To find a local bail bondsman visit our page about: Bail bondsman

Have you ever had to use a bail bondsman for someone you know or yourself? If you have, post a comment below and tell about it, and let us know how things turned out.

Click here to share your story

Other Ways to Get Out of Jail

  • Get Time Off For Good Behavior
  • Work Release Programs
  • Get Out For Time Served
  • Get Out on a Pre-Trial Release Program
  • Get Released on House Arrest
  • Be Released on Your Own Recognizance


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Jail Policies and Procedures

Intake Procedures / Booking

The jail intake procedure is made up of these steps:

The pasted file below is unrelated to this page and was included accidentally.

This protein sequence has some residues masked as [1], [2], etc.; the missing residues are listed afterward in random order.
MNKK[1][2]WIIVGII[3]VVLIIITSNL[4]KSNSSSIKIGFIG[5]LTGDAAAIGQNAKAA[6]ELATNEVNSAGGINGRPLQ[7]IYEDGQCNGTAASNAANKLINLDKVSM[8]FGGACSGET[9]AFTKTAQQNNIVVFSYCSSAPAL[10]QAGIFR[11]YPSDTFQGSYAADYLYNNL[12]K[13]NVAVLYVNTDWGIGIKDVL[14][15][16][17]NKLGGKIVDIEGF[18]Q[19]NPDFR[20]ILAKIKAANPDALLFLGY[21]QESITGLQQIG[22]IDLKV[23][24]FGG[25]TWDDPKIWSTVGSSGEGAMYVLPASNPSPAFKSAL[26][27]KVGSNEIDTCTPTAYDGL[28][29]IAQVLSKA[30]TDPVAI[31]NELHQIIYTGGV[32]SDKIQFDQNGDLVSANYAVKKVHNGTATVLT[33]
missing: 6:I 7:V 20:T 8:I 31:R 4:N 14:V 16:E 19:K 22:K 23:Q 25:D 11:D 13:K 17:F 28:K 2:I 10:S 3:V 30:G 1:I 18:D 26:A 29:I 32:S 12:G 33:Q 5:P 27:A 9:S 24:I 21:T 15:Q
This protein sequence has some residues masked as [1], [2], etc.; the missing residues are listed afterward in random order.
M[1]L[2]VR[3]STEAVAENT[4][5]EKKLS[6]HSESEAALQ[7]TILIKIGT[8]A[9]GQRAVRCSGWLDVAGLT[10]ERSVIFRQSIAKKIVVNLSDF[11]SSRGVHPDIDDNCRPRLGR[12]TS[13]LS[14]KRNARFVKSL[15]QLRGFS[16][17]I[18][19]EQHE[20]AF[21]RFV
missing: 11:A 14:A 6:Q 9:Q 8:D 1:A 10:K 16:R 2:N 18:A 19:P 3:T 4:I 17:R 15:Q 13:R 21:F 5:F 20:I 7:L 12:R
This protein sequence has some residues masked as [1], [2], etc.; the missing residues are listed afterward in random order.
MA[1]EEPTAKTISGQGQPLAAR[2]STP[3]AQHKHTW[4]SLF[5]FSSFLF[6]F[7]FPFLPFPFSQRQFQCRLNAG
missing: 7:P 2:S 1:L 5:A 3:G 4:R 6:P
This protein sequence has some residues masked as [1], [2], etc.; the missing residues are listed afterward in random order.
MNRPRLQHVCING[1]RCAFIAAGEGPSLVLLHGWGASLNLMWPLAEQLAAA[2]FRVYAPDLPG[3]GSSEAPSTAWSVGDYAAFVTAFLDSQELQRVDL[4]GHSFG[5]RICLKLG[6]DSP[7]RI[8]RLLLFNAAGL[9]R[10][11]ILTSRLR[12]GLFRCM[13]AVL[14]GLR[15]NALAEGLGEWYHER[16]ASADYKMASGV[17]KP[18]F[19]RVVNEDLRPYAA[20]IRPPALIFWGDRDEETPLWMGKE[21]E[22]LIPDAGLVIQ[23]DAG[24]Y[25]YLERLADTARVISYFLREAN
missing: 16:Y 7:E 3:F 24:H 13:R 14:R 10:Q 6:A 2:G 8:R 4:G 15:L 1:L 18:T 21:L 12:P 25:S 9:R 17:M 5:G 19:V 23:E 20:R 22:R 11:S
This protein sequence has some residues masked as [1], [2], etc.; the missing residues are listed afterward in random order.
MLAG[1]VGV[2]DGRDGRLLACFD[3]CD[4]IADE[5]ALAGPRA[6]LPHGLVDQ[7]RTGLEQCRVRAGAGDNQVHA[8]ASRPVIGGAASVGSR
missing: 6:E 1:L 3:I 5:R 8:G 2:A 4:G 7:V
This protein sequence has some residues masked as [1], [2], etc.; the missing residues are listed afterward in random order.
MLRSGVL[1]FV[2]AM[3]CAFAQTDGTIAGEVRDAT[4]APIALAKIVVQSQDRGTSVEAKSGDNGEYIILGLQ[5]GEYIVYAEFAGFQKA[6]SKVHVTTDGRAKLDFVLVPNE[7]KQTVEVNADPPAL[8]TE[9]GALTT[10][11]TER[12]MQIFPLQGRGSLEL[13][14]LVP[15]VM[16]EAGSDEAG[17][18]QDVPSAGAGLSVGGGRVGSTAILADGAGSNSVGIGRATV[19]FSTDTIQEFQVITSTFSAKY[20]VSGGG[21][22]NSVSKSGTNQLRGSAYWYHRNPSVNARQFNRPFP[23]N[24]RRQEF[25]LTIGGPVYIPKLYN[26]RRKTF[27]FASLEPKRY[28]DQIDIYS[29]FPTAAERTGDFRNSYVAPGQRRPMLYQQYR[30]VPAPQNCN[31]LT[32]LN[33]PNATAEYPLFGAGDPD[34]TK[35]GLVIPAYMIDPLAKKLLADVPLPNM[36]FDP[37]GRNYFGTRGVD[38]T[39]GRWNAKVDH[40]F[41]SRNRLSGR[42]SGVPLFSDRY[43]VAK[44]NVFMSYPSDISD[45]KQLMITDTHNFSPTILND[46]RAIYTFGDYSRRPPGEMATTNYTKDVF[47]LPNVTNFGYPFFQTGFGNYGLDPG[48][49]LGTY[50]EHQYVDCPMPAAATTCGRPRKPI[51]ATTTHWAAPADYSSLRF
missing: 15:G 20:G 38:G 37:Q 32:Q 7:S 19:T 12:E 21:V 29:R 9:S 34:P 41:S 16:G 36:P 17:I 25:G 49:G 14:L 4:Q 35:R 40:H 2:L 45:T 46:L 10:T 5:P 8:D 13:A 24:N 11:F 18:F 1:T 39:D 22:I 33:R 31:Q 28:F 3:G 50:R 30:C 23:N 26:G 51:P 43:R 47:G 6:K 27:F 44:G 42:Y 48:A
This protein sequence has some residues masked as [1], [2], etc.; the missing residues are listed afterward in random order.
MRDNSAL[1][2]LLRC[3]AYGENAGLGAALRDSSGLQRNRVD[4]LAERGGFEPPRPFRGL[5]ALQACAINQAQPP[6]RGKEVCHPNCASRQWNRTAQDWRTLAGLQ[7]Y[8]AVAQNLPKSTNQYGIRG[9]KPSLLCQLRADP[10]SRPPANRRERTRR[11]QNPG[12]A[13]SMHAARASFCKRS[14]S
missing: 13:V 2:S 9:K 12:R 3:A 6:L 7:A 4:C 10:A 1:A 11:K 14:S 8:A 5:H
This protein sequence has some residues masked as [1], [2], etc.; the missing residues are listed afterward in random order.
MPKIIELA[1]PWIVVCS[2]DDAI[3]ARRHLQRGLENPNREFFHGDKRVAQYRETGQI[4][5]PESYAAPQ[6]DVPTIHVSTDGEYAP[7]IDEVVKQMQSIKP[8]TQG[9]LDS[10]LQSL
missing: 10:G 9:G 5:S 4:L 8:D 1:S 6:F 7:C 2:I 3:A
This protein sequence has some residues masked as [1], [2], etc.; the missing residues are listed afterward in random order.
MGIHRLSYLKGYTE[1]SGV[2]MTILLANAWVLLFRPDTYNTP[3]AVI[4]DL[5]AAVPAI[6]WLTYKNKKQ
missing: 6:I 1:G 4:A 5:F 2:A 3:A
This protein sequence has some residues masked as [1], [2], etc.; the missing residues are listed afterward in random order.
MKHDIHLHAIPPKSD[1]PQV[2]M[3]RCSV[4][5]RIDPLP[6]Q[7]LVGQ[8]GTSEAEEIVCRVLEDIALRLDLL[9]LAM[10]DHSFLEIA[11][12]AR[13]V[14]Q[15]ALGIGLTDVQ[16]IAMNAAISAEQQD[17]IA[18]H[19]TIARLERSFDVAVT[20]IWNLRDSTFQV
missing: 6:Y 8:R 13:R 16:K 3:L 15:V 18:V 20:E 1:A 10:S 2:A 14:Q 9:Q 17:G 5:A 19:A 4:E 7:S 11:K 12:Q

• You will get put in a holding cell. If there are a lot of arrests, you may not be processed immediately.
  • First, will answer some simple questions, like what is your full name, address, birth date and a contact person.
  • They’ll also ask you about your medical and psychological history.
  • You will be issued an inmate ID.
  • You will get fingerprinted.
  • You will have your mugshot taken.
  • All of your personal property will get taken away from you and stored until you get discharged from jail.
  • They will let you make a telephone call to contact a member of your family, friend, or bondsman to arrange bail.
  • If they expect that you will make bail and be released quickly, you might get to wear your street clothes, if not you will be issued a jail uniform – the jumpsuit.

Have you ever been arrested and gone through the jail intake procedure? If you have, you should share your experience. How long did it take? How were you treated? Do you know any tips that might help others get through jail intake?

Click here to comment

Discharge Procedures